For Breonna Taylor, Renisha McBride, Korryn Gaines, Diamond and Dae'Anna Reynolds…
My niece runs her hand across
the top of my car.
She calls it maybe black—
says it might be navy—
but she can’t tell in the dark.
She is 7.
She grabs her tilted afro puff
and asks me what color it is.
I say brown.
She says I’m right, but
some of the kids in her class
think it’s black.
She says she tells them
She says her ballies are blue—
true blue, she says—the blue
you can see at night time.
She snakes her fingers through mine.
At the crosswalk she says the street
She says the outsides of my “throw on slides” are blue—
a blue different from her sister’s track bag—
the blue that looks like someone’s favorite color.
She tells me that’s her favorite color.
She asks me for mine.
I tell her black.
She calls us Black.
She says we’re not black like my car,
or the street, or my favorite color, or
the mesh on the sides of her sister’s track bag
that lets the stuff inside breathe.
We’re the Black that’s really brown, like
her mommy says her puff is, like
the floor in her new house is, like
my eyes, not
some cars are really navy—but in the dark
and in the day
can’t tell sometimes.
We use our free hands
to make shadow puppets jump
in the porch light
until my brother
answers the door
and she lets go.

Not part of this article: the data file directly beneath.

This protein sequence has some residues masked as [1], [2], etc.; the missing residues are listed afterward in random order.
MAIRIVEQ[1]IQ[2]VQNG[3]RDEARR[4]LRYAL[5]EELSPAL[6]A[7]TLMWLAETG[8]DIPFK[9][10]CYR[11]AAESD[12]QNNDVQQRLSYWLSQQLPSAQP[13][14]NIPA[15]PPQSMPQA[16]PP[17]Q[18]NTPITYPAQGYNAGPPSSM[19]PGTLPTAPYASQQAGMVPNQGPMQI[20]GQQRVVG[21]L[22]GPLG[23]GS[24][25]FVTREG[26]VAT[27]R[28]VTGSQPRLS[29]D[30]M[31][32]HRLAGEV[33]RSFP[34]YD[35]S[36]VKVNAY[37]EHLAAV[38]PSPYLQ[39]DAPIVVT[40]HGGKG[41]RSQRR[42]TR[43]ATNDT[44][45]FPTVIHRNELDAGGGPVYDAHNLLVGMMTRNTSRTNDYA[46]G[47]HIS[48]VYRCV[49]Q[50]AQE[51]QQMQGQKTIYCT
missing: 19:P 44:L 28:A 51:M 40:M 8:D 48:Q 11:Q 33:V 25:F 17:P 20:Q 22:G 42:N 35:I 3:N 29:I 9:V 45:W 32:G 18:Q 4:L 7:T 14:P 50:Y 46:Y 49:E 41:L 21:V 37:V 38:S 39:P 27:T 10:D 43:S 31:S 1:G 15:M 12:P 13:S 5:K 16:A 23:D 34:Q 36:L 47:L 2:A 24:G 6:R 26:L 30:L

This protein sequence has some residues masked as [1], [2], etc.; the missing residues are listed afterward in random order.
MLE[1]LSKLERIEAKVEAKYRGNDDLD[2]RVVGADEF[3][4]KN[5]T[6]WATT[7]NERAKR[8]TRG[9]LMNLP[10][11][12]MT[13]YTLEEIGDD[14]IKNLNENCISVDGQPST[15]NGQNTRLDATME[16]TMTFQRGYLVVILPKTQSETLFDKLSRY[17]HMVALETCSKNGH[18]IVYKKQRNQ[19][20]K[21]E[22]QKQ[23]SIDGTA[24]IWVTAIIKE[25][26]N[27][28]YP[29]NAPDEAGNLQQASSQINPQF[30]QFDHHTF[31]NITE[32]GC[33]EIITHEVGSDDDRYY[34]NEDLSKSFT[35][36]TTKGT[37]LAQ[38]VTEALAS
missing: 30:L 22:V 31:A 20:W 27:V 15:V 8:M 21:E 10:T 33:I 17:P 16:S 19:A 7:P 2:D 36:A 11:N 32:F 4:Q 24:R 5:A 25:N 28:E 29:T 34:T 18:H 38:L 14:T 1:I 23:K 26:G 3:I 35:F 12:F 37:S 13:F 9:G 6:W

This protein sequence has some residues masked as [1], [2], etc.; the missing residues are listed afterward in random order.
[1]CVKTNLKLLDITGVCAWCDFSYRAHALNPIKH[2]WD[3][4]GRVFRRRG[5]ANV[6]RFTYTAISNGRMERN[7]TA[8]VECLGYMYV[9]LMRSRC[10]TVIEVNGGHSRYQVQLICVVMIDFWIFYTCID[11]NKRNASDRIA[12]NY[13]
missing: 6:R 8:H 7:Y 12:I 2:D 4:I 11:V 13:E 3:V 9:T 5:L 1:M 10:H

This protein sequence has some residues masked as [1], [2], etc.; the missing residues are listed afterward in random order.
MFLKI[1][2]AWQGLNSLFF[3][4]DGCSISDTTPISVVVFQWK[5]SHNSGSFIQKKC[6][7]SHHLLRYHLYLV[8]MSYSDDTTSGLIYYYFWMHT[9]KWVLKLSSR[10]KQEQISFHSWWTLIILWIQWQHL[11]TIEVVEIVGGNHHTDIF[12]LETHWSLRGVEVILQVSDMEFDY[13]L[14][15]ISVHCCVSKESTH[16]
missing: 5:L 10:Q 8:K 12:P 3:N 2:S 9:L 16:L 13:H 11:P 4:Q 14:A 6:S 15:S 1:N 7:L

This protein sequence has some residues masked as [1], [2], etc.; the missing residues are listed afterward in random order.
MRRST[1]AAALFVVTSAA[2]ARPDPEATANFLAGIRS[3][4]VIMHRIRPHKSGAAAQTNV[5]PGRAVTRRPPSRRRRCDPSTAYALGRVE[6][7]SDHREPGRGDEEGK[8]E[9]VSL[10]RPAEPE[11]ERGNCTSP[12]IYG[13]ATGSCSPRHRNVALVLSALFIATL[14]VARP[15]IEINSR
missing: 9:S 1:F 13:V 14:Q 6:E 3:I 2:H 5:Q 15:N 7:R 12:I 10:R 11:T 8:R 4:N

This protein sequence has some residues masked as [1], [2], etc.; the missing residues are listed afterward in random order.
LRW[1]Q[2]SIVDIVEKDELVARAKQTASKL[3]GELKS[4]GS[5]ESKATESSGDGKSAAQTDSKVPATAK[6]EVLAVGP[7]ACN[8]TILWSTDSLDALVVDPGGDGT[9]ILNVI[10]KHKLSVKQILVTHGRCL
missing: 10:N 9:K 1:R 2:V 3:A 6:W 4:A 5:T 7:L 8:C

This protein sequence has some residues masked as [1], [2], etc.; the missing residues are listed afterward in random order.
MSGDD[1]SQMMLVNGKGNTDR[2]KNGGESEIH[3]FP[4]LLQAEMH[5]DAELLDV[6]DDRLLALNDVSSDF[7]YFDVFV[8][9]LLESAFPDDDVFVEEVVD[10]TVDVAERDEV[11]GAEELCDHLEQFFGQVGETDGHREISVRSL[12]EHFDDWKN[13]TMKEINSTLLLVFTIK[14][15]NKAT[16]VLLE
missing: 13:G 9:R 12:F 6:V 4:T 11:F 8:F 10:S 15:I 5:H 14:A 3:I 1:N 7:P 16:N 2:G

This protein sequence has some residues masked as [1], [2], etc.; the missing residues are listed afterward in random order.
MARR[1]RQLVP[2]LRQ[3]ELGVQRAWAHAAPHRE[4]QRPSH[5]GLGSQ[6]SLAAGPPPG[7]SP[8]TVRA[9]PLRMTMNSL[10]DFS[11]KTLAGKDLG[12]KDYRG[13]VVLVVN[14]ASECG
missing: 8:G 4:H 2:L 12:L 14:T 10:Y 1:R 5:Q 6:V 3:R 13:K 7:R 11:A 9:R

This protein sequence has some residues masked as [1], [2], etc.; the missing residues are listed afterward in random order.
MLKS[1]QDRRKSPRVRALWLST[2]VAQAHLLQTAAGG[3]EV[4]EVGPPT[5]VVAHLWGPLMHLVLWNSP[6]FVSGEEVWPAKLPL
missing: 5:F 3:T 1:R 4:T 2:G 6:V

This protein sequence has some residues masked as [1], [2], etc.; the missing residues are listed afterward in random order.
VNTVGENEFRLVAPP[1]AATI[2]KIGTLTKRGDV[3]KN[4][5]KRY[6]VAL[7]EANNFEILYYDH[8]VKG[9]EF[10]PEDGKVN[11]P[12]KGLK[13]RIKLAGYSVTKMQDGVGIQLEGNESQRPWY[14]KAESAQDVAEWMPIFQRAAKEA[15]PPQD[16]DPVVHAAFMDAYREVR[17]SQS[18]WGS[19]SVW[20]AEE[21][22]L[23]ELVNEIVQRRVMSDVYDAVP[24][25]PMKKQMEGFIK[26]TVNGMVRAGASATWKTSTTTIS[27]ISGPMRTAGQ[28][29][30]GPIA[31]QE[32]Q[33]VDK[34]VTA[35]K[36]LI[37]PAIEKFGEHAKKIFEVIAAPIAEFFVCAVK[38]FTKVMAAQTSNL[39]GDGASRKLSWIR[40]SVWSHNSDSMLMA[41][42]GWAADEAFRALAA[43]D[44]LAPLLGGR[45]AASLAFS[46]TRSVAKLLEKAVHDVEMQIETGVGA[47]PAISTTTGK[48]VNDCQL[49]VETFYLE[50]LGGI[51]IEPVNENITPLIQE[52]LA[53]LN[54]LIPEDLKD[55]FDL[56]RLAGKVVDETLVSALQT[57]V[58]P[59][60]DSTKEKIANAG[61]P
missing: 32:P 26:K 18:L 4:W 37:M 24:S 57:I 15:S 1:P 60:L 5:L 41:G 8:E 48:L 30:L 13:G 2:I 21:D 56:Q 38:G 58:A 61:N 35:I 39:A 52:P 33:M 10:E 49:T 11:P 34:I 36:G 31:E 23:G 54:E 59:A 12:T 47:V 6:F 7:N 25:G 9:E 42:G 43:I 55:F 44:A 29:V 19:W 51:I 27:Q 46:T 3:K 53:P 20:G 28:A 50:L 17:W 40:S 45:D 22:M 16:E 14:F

Alexis V. Jackson earned her M.F.A. from Columbia University’s School of the Arts in 2018, and her Bachelor of Arts degree in English with a concentration in writing from Messiah College in 2013. While at Messiah College, Jackson studied post-colonial literature/poetry and Shakespeare in Oxford University. Jackson’s work will be published in Jubilat and Locked Horn Press’ Read Ritual anthology, and her first book, My Sister’s Country is the second-place winner of Kore Press Institute’s 2020 Poetry Prize. Jackson’s interests are in exploring the connectedness of “holy text” and the words of Black women. In Jackson’s work, June Jordan is placed in conversation with Missy Elliott, Hortense Spillers, and the women in Jackson’s own matrilineal lineage. Jackson’s work makes use of found text, explores the concept of planar time/Black woman omnipresence, and is heavily influenced by her identities as a 90s-raised, darker-skinned, Black woman, Philadelphia native. She has served as a reader for several publications, including Callaloo & Bomb Magazine, and her interests include the tradition of black woman poets, womanist theology, poetic form, and womanism. Alexis V. Jackson lectures in the University of San Diego’s English Department. She has also taught at Messiah College.